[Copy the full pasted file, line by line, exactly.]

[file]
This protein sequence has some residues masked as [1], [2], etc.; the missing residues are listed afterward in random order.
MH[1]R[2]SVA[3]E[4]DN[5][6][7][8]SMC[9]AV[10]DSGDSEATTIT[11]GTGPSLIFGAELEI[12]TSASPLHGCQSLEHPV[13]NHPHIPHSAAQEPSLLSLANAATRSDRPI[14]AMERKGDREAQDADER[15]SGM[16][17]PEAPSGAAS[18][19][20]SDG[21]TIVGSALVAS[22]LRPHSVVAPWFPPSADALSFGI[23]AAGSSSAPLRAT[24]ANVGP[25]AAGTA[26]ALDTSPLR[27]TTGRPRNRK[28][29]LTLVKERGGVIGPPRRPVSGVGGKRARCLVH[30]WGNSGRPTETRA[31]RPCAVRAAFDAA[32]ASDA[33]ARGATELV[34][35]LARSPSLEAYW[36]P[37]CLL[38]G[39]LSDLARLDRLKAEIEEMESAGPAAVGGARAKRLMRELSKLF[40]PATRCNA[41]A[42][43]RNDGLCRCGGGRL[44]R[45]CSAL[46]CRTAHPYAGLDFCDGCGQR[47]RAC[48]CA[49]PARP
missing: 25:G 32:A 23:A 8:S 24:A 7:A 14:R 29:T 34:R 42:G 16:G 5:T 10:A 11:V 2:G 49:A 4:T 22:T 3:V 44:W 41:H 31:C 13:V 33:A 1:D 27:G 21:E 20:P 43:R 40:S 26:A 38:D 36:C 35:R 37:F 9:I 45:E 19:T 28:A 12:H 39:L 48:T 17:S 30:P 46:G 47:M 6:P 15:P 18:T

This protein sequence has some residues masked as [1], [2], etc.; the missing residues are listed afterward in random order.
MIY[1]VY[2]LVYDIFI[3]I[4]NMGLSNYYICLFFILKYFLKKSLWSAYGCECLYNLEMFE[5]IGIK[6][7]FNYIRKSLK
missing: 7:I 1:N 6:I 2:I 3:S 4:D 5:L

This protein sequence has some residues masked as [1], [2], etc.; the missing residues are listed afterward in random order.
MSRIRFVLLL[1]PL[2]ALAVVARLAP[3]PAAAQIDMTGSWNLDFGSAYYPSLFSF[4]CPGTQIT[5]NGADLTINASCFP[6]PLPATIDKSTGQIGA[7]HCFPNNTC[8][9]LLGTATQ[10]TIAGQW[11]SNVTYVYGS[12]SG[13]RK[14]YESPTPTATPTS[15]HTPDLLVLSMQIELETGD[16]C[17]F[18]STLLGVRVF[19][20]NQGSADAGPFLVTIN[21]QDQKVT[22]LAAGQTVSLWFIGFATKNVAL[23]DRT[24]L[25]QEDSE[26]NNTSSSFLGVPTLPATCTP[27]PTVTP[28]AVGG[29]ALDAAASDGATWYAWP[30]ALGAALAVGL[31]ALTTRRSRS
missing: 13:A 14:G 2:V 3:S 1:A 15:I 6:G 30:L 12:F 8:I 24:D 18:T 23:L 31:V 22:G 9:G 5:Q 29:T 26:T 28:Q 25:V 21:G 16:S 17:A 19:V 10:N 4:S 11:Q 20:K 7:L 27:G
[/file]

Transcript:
This protein sequence has some residues masked as [1], [2], etc.; the missing residues are listed afterward in random order.
MH[1]R[2]SVA[3]E[4]DN[5][6][7][8]SMC[9]AV[10]DSGDSEATTIT[11]GTGPSLIFGAELEI[12]TSASPLHGCQSLEHPV[13]NHPHIPHSAAQEPSLLSLANAATRSDRPI[14]AMERKGDREAQDADER[15]SGM[16][17]PEAPSGAAS[18][19][20]SDG[21]TIVGSALVAS[22]LRPHSVVAPWFPPSADALSFGI[23]AAGSSSAPLRAT[24]ANVGP[25]AAGTA[26]ALDTSPLR[27]TTGRPRNRK[28][29]LTLVKERGGVIGPPRRPVSGVGGKRARCLVH[30]WGNSGRPTETRA[31]RPCAVRAAFDAA[32]ASDA[33]ARGATELV[34][35]LARSPSLEAYW[36]P[37]CLL[38]G[39]LSDLARLDRLKAEIEEMESAGPAAVGGARAKRLMRELSKLF[40]PATRCNA[41]A[42][43]RNDGLCRCGGGRL[44]R[45]CSAL[46]CRTAHPYAGLDFCDGCGQR[47]RAC[48]CA[49]PARP
missing: 25:G 32:A 23:A 8:S 24:A 7:A 14:R 29:T 34:R 42:G 16:G 5:T 10:A 11:V 2:G 49:A 4:T 22:T 3:V 44:W 41:H 31:C 13:V 33:A 1:D 27:G 21:E 20:P 43:R 40:S 26:A 38:D 36:C 35:R 37:F 9:I 45:E 19:T 28:A 12:H 39:L 48:T 17:S 30:P 46:G 47:M 6:P 15:P 18:T

This protein sequence has some residues masked as [1], [2], etc.; the missing residues are listed afterward in random order.
MIY[1]VY[2]LVYDIFI[3]I[4]NMGLSNYYICLFFILKYFLKKSLWSAYGCECLYNLEMFE[5]IGIK[6][7]FNYIRKSLK
missing: 7:I 1:N 6:I 2:I 3:S 4:D 5:L

This protein sequence has some residues masked as [1], [2], etc.; the missing residues are listed afterward in random order.
MSRIRFVLLL[1]PL[2]ALAVVARLAP[3]PAAAQIDMTGSWNLDFGSAYYPSLFSF[4]CPGTQIT[5]NGADLTINASCFP[6]PLPATIDKSTGQIGA[7]HCFPNNTC[8][9]LLGTATQ[10]TIAGQW[11]SNVTYVYGS[12]SG[13]RK[14]YESPTPTATPTS[15]HTPDLLVLSMQIELETGD[16]C[17]F[18]STLLGVRVF[19][20]NQGSADAGPFLVTIN[21]QDQKVT[22]LAAGQTVSLWFIGFATKNVAL[23]DRT[24]L[25]QEDSE[26]NNTSSSFLGVPTLPATCTP[27]PTVTP[28]AVGG[29]ALDAAASDGATWYAWP[30]ALGAALAVGL[31]ALTTRRSRS
missing: 13:A 14:G 2:V 3:S 1:A 15:I 6:G 30:L 12:F 8:I 24:D 18:T 23:L 31:V 22:G 9:G 5:Q 29:T 26:T 28:Q 25:V 21:G 16:S 17:A 19:V 10:N 4:S 11:Q 20:K 7:L 27:G